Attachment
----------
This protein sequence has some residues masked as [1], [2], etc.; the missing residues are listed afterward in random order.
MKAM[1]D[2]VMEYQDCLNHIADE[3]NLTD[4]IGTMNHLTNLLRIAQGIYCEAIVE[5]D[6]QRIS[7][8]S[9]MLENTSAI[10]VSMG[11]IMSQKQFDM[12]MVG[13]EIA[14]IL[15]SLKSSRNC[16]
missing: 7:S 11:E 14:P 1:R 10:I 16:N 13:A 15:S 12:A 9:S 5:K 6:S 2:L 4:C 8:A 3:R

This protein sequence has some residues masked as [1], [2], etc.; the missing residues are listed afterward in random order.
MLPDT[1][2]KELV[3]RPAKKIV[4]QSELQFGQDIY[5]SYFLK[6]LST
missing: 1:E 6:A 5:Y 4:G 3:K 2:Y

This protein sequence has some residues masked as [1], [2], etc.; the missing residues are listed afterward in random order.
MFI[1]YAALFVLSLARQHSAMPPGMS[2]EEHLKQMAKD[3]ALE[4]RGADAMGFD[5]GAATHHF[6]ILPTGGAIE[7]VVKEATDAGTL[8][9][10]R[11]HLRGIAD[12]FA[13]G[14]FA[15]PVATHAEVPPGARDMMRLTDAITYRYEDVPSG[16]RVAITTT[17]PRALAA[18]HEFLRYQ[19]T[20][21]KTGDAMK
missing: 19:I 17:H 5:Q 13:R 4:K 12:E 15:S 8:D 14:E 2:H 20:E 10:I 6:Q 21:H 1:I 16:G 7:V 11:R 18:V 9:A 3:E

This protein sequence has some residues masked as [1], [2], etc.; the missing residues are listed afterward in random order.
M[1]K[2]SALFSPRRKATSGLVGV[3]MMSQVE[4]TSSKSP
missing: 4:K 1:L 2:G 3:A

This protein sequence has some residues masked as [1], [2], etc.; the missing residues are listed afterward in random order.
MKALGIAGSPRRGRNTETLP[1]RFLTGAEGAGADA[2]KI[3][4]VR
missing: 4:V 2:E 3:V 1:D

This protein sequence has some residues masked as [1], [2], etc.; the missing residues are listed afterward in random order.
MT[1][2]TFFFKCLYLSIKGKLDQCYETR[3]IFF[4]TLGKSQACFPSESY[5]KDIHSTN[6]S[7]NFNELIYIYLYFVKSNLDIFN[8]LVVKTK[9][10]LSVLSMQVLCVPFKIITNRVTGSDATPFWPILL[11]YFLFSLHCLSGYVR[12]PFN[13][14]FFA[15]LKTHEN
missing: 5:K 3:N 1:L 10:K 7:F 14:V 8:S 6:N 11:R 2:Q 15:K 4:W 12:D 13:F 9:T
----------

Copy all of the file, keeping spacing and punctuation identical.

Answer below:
This protein sequence has some residues masked as [1], [2], etc.; the missing residues are listed afterward in random order.
MKAM[1]D[2]VMEYQDCLNHIADE[3]NLTD[4]IGTMNHLTNLLRIAQGIYCEAIVE[5]D[6]QRIS[7][8]S[9]MLENTSAI[10]VSMG[11]IMSQKQFDM[12]MVG[13]EIA[14]IL[15]SLKSSRNC[16]
missing: 7:S 11:E 14:P 1:R 10:I 16:N 13:A 15:S 12:A 9:S 5:K 6:S 2:L 4:C 8:A 3:R

This protein sequence has some residues masked as [1], [2], etc.; the missing residues are listed afterward in random order.
MLPDT[1][2]KELV[3]RPAKKIV[4]QSELQFGQDIY[5]SYFLK[6]LST
missing: 1:E 6:A 5:Y 4:G 3:K 2:Y

This protein sequence has some residues masked as [1], [2], etc.; the missing residues are listed afterward in random order.
MFI[1]YAALFVLSLARQHSAMPPGMS[2]EEHLKQMAKD[3]ALE[4]RGADAMGFD[5]GAATHHF[6]ILPTGGAIE[7]VVKEATDAGTL[8][9][10]R[11]HLRGIAD[12]FA[13]G[14]FA[15]PVATHAEVPPGARDMMRLTDAITYRYEDVPSG[16]RVAITTT[17]PRALAA[18]HEFLRYQ[19]T[20][21]KTGDAMK
missing: 19:I 17:H 5:Q 13:R 4:K 12:E 15:S 8:D 14:E 2:H 20:E 10:I 6:Q 21:H 1:I 16:G 7:V 11:R 18:V 9:A 3:E

This protein sequence has some residues masked as [1], [2], etc.; the missing residues are listed afterward in random order.
M[1]K[2]SALFSPRRKATSGLVGV[3]MMSQVE[4]TSSKSP
missing: 4:K 1:L 2:G 3:A

This protein sequence has some residues masked as [1], [2], etc.; the missing residues are listed afterward in random order.
MKALGIAGSPRRGRNTETLP[1]RFLTGAEGAGADA[2]KI[3][4]VR
missing: 4:V 2:E 3:V 1:D

This protein sequence has some residues masked as [1], [2], etc.; the missing residues are listed afterward in random order.
MT[1][2]TFFFKCLYLSIKGKLDQCYETR[3]IFF[4]TLGKSQACFPSESY[5]KDIHSTN[6]S[7]NFNELIYIYLYFVKSNLDIFN[8]LVVKTK[9][10]LSVLSMQVLCVPFKIITNRVTGSDATPFWPILL[11]YFLFSLHCLSGYVR[12]PFN[13][14]FFA[15]LKTHEN
missing: 5:K 3:N 1:L 10:K 7:F 14:V 8:S 6:N 11:R 2:Q 15:K 4:W 12:D 13:F 9:T